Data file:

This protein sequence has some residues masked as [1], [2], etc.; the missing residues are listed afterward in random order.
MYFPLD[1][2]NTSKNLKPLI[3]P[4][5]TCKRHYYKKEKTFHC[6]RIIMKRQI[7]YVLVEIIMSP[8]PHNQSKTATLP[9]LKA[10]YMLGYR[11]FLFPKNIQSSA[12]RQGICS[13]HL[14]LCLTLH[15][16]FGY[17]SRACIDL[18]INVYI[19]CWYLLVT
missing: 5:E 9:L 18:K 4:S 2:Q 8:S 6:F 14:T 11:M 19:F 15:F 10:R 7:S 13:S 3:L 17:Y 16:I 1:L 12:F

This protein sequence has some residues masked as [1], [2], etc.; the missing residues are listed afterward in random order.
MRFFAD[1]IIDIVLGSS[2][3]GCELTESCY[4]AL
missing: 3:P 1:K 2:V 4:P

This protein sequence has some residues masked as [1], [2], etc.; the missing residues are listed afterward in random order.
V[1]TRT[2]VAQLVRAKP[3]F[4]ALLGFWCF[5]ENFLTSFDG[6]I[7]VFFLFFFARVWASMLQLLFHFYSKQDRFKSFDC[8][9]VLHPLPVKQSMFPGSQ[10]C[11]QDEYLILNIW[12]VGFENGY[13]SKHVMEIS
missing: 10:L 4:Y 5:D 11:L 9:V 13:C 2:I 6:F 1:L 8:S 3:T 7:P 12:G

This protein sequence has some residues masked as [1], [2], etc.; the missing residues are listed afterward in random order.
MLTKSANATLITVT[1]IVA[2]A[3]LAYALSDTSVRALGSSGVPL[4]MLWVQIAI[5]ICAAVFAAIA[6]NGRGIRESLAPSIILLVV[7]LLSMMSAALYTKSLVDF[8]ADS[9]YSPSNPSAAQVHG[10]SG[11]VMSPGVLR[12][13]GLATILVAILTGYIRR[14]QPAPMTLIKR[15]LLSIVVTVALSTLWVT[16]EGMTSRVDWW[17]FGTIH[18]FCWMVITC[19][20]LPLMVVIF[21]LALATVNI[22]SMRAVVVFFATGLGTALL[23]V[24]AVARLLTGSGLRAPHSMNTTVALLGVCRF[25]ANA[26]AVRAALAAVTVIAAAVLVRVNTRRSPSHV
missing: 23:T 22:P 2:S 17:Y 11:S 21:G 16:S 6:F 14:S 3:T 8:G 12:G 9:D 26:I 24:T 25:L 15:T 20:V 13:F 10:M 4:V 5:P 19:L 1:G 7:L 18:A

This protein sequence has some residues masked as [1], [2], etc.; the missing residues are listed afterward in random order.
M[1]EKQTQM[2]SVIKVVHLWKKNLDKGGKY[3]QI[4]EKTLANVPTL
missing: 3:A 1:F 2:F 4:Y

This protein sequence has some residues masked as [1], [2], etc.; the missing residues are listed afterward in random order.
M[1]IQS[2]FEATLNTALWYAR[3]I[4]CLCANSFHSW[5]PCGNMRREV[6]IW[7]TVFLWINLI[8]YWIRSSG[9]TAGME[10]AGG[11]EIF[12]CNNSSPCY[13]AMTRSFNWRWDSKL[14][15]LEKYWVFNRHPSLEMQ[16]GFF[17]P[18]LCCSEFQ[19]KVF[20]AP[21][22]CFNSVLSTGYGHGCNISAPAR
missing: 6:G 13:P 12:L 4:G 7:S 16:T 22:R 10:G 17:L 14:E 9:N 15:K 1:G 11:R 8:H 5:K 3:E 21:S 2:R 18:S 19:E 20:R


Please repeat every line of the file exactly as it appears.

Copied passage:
This protein sequence has some residues masked as [1], [2], etc.; the missing residues are listed afterward in random order.
MYFPLD[1][2]NTSKNLKPLI[3]P[4][5]TCKRHYYKKEKTFHC[6]RIIMKRQI[7]YVLVEIIMSP[8]PHNQSKTATLP[9]LKA[10]YMLGYR[11]FLFPKNIQSSA[12]RQGICS[13]HL[14]LCLTLH[15][16]FGY[17]SRACIDL[18]INVYI[19]CWYLLVT
missing: 5:E 9:L 18:K 4:S 2:Q 8:S 6:F 14:T 11:M 19:F 15:F 10:R 7:S 13:S 3:L 17:Y 16:I 1:L 12:F

This protein sequence has some residues masked as [1], [2], etc.; the missing residues are listed afterward in random order.
MRFFAD[1]IIDIVLGSS[2][3]GCELTESCY[4]AL
missing: 3:P 1:K 2:V 4:P

This protein sequence has some residues masked as [1], [2], etc.; the missing residues are listed afterward in random order.
V[1]TRT[2]VAQLVRAKP[3]F[4]ALLGFWCF[5]ENFLTSFDG[6]I[7]VFFLFFFARVWASMLQLLFHFYSKQDRFKSFDC[8][9]VLHPLPVKQSMFPGSQ[10]C[11]QDEYLILNIW[12]VGFENGY[13]SKHVMEIS
missing: 10:L 4:Y 5:D 11:L 9:V 13:C 2:I 6:F 1:L 8:S 3:T 7:P 12:G

This protein sequence has some residues masked as [1], [2], etc.; the missing residues are listed afterward in random order.
MLTKSANATLITVT[1]IVA[2]A[3]LAYALSDTSVRALGSSGVPL[4]MLWVQIAI[5]ICAAVFAAIA[6]NGRGIRESLAPSIILLVV[7]LLSMMSAALYTKSLVDF[8]ADS[9]YSPSNPSAAQVHG[10]SG[11]VMSPGVLR[12][13]GLATILVAILTGYIRR[14]QPAPMTLIKR[15]LLSIVVTVALSTLWVT[16]EGMTSRVDWW[17]FGTIH[18]FCWMVITC[19][20]LPLMVVIF[21]LALATVNI[22]SMRAVVVFFATGLGTALL[23]V[24]AVARLLTGSGLRAPHSMNTTVALLGVCRF[25]ANA[26]AVRAALAAVTVIAAAVLVRVNTRRSPSHV
missing: 23:T 22:P 2:S 17:Y 11:S 21:G 16:S 6:F 14:S 3:T 8:G 12:G 9:D 26:I 24:T 25:L 15:T 20:V 13:F 10:M 4:V 5:P 19:L 1:G 7:L 18:A

This protein sequence has some residues masked as [1], [2], etc.; the missing residues are listed afterward in random order.
M[1]EKQTQM[2]SVIKVVHLWKKNLDKGGKY[3]QI[4]EKTLANVPTL
missing: 3:A 1:F 2:F 4:Y

This protein sequence has some residues masked as [1], [2], etc.; the missing residues are listed afterward in random order.
M[1]IQS[2]FEATLNTALWYAR[3]I[4]CLCANSFHSW[5]PCGNMRREV[6]IW[7]TVFLWINLI[8]YWIRSSG[9]TAGME[10]AGG[11]EIF[12]CNNSSPCY[13]AMTRSFNWRWDSKL[14][15]LEKYWVFNRHPSLEMQ[16]GFF[17]P[18]LCCSEFQ[19]KVF[20]AP[21][22]CFNSVLSTGYGHGCNISAPAR
missing: 6:G 13:P 12:L 4:G 7:S 16:T 22:R 10:G 17:L 14:E 9:N 15:K 1:G 11:R 8:H 5:K 3:E 21:S 2:R 18:S 19:E 20:R